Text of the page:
Cattle Health and Husbandry
UCCE Advisors and Specialists write many papers summarizing research projects, monitoring procedures, and general management practices. All papers are peer-reviewed, meaning before they can be published, another set of people within the University review to ensure the papers are scientifically valid and not someone’s opinion. Here you will find free publications (available as a PDF) from the University of California, as well as links to larger publications you may purchase, each with a summary. In addition, each of the publications are available at your local UC Cooperative Extension office for your convenience.
Beef Care Practices
Along with the basic information and practices for the care of beef cattle that were described in the earlier edition, this edition covers a number of new issues and opportunities including grass-fed beef and “natural” beef production, a national livestock identification program, and the growing use of prescribed grazing for vegetation management. In addition, the urbanization of California and the growing recognition that beef cattle can be effectively used as a resource management tool have brought to the forefront conflicts at the urban/rural interface, including nuisance problems and human-cattle-dog interactions. Click here for full text.
Bay Area Ranching Heritage
Livestock grazing has been practiced in California for more than 200 years, and it continues to benefit local communities today, not least by helping keep open space available for recreation use. Click here for full text.
Fundamentals of Beef Management
This handy guide was developed specifically for small-scale operations, and includes everything you need to know to get started in the beef cattle business. You'll find it helpful not only if you are new to the beef cattle business, but also if you have been away from the business for an extended time. http://anrcatalog.ucanr.edu/Details.aspx?itemNo=3495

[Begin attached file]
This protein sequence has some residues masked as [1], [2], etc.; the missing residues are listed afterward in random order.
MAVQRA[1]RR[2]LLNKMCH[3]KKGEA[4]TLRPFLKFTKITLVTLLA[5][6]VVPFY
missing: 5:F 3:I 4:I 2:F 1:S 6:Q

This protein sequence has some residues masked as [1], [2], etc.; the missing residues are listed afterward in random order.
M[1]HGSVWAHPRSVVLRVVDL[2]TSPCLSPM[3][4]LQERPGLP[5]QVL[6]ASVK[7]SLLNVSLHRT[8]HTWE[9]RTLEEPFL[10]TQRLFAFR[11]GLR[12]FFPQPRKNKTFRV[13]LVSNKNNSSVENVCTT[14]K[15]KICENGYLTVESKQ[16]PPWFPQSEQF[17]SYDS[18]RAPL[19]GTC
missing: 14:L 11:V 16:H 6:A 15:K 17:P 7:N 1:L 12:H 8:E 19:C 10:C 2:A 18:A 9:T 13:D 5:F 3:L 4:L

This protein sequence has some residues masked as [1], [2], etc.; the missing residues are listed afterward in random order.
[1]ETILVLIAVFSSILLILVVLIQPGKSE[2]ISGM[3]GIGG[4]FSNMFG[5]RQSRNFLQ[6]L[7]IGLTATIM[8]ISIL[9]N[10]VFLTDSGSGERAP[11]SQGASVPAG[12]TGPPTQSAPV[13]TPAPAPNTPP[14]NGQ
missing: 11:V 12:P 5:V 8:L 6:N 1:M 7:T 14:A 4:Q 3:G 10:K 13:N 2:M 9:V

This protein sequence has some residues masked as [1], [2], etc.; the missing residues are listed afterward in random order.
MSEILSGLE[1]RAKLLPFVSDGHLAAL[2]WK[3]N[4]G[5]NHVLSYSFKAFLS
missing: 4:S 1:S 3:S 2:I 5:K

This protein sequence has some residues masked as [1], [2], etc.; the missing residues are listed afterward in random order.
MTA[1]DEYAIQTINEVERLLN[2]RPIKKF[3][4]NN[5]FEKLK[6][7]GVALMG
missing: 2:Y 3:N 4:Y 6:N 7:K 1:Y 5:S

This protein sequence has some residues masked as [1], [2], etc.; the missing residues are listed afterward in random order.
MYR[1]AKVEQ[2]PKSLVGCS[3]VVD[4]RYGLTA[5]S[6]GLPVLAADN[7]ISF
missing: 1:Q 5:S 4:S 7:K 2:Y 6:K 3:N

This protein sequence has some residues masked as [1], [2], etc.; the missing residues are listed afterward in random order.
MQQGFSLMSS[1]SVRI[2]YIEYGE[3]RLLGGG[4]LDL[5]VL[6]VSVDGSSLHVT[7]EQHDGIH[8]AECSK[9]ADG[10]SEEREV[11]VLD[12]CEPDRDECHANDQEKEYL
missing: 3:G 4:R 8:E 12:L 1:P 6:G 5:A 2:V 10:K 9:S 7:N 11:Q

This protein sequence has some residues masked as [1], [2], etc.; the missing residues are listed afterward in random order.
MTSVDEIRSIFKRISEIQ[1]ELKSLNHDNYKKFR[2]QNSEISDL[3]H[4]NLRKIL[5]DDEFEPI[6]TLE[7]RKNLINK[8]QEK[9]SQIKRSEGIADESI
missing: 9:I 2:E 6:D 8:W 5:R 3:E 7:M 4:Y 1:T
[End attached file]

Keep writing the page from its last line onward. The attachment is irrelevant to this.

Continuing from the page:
Year in a life of a Cow
Extensive open space lands, owned and managed by public entities in California, are often managed with grazing livestock. Public land managers use grazing to manage vegetation for fire fuels, watershed protection, wildlife habitat and invasive species control. A well-managed livestock grazing program can be effective for vegetation management and at the same time compatible with public access and recreational activities. This publication goes right to the source to give you an idea of cattle’s place and role on public-access lands with an account of a year’s life, as related by one particularly eloquent beef cow. Click here for full text.
Beef Production in California
An older version of Fundamental of Beef Management, briefly covers same topics but does have very useful tables for beef cattle nutrition requirements and nutritional composition of common feeds. http://anrcatalog.ucanr.edu/Details.aspx?itemNo=21184
Caring for Cattle and Sheep
The care and feeding of livestock has a cyclic rhythm tied to the animals’ reproductive cycle and seasonal health needs. Ranchers must perform numerous tasks to keep their animals healthy and reproducing. This publication covers a variety of common tasks and their typical timing; referred to by ranchers as “working” cattle or sheep. A good herd health program is an essential part of a successful livestock business operation; and includes prevention and treatment of disease and, if disease occurs, preventing its spread. Click here for full text.
Cattle Management Strategies to Minimize Foothill Abortion
A tick-borne bacterial disease, commonly known as foothill abortion, kills cow fetuses and has had a devastating effect on herds grazing in parts of the intermountain West. This publication will help you develop management strategies that minimize the impacts of the disease including whether ticks are present in a pasture (identified by dry ice trapping), the time when ticks are active, and the stage of pregnancy of a heifer or cow when grazing pasture where ticks may be present. Click here for full text.
Cattle, Sheep, Goats, and Horses - what’s the difference
Part of the Understanding Working Rangelands series. Range livestock species differ in size, weight, behavior, and feeding preferences. Learn how these factors can influence their suitability for grazing on a particular area of multi-use rangeland. Click here for full text.
Raising your own Beef